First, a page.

Here was Kevin Garnett(notes), who spent 12 seasons going from prep phenom to NBA star without lifting the lowly Minnesota Timberwolves to a championship. And there was LeBron James(notes), seven years into the same journey with the Cleveland Cavaliers, now on the brink of free agency.
''Loyalty is something that hurts you at times because you can't get youth back,'' Garnett said after his Celtics dismissed the Cavs from the playoffs Thursday night. Garnett would know. He lost his youth in Minnesota only to finally find that elusive championship in Boston two years ago. He was telling LeBron to take care of himself, not the franchise that drafted him.
Garnett isn't wrong, but he's forgetting something in the equation, too.
As sure as you can't get youth back, you also can't get loyalty back.
LeBron James can, and will, do whatever he pleases over the next couple months in deciding his future. There are no wrong choices when you're being courted with multimillion-dollar contracts and fawning fans and various levels of power and control.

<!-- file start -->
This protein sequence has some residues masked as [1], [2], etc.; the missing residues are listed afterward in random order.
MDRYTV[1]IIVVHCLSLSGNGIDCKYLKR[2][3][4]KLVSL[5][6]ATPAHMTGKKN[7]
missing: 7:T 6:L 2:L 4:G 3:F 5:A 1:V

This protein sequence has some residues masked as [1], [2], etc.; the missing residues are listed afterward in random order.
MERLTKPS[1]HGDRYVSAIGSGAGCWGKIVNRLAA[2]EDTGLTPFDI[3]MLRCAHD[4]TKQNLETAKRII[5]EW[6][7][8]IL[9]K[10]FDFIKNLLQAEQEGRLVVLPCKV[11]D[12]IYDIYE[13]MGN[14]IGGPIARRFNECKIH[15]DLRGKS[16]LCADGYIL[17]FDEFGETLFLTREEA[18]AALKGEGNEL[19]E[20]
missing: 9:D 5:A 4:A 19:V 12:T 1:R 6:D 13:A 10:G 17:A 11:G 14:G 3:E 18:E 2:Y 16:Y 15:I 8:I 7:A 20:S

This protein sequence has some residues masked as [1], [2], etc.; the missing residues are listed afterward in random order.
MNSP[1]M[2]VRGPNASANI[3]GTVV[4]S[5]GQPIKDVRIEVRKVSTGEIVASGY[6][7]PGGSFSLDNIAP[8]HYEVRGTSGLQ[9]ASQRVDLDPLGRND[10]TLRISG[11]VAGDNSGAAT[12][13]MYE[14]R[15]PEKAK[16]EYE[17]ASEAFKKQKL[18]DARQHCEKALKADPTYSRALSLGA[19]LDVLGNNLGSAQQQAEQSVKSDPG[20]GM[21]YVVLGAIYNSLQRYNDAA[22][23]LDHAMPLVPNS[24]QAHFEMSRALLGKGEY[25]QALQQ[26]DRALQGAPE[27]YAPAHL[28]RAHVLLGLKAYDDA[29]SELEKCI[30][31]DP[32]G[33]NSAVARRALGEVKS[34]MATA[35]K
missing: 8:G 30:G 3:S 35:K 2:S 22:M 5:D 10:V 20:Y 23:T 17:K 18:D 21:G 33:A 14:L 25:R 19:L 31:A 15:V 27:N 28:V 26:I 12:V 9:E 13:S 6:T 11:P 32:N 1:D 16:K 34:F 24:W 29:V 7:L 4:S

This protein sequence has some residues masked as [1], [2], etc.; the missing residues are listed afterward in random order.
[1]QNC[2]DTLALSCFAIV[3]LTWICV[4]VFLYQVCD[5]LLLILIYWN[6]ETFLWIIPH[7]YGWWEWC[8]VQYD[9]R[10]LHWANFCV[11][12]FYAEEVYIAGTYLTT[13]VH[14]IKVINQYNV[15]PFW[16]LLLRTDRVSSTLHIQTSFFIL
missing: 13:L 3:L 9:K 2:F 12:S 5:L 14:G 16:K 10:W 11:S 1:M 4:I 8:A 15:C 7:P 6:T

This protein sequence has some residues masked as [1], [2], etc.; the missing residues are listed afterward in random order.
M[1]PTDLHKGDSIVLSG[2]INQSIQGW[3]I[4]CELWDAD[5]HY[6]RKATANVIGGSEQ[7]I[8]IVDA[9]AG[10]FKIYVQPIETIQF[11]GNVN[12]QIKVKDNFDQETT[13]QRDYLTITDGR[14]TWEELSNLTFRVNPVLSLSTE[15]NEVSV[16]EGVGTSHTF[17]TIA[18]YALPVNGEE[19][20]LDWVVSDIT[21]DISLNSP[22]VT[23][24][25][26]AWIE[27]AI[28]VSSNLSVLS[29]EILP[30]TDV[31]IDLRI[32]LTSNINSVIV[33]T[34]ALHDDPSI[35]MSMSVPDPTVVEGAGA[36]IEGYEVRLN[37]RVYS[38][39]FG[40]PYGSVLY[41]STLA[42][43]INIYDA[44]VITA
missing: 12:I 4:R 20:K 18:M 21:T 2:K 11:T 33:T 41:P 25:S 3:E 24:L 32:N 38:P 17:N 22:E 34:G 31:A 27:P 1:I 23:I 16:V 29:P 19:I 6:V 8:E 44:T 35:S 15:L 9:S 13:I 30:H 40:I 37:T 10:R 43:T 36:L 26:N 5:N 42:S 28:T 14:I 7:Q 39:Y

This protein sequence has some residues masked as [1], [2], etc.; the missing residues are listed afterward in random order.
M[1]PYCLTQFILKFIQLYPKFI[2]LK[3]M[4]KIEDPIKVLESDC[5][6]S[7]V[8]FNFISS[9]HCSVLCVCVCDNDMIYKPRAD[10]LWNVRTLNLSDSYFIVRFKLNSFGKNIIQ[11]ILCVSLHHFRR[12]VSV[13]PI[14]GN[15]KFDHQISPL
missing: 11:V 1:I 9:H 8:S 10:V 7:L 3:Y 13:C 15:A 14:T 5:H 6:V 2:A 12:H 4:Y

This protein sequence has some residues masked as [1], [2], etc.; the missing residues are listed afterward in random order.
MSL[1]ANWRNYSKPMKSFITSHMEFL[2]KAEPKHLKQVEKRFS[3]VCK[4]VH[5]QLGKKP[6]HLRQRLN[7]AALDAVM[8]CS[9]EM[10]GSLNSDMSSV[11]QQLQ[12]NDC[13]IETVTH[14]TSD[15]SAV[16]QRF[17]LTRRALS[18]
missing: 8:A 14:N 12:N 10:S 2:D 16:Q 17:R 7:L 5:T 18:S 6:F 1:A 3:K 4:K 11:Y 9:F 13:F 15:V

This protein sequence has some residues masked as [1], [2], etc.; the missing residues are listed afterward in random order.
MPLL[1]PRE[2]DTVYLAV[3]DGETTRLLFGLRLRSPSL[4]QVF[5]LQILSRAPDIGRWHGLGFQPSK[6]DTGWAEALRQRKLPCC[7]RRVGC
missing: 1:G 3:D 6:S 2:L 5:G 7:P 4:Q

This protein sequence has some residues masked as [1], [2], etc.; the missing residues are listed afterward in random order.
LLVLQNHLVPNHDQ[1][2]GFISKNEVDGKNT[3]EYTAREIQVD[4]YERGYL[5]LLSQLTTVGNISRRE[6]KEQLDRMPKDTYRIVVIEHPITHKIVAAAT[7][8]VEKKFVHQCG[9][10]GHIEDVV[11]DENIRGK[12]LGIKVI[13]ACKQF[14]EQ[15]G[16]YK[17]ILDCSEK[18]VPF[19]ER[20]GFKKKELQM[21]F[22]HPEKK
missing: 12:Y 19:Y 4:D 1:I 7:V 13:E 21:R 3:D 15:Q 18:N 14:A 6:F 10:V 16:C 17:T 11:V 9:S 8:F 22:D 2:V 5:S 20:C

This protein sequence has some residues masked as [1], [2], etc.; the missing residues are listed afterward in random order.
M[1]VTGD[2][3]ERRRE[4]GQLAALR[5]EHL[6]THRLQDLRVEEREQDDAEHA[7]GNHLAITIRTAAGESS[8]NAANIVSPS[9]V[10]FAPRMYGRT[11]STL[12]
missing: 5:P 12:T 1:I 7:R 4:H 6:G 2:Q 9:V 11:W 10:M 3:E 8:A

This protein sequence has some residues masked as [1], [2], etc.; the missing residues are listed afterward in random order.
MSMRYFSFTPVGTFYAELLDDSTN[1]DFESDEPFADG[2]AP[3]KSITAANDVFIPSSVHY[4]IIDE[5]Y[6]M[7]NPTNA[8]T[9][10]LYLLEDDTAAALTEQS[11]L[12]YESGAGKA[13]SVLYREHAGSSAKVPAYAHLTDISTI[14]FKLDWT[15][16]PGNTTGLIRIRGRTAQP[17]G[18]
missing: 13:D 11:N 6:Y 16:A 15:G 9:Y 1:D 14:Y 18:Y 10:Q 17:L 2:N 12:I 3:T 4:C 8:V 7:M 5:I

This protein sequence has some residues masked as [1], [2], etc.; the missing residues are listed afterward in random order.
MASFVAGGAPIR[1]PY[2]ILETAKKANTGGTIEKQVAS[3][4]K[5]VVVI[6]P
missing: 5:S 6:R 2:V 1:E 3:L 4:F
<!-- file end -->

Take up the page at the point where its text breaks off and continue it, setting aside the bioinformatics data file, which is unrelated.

Everyone is going to offer something. The promise of a championship. A supporting cast. Perhaps LeBron's choice in coach, general manager, free-agent signings and draft picks. If LeBron's cadre of advisors can dream it up, they'll ask for it.
It's only in Cleveland, though, that the ultimate intangible remains. This is home. This is northeast Ohio. This is unfinished business, unfulfilled promise. This is where all the sporting pain and disappointment that LeBron grew up with exists – no championships in any sport since 1964. None.
''I understand the burden of the Cleveland sports fan,'' he said.
Since he developed into a high school star in Akron, LeBron spoke of pleasing his people, putting his hometown on the map. Even as a 16-year-old he reveled in national media coming to his town. After the Cavs drafted him, he spoke endlessly about delivering that long-sought championship parade. He said it would be a celebration like no other. He isn't wrong about that.
So now, with the times getting tough, with other cities batting their eyes, he's just going to walk away?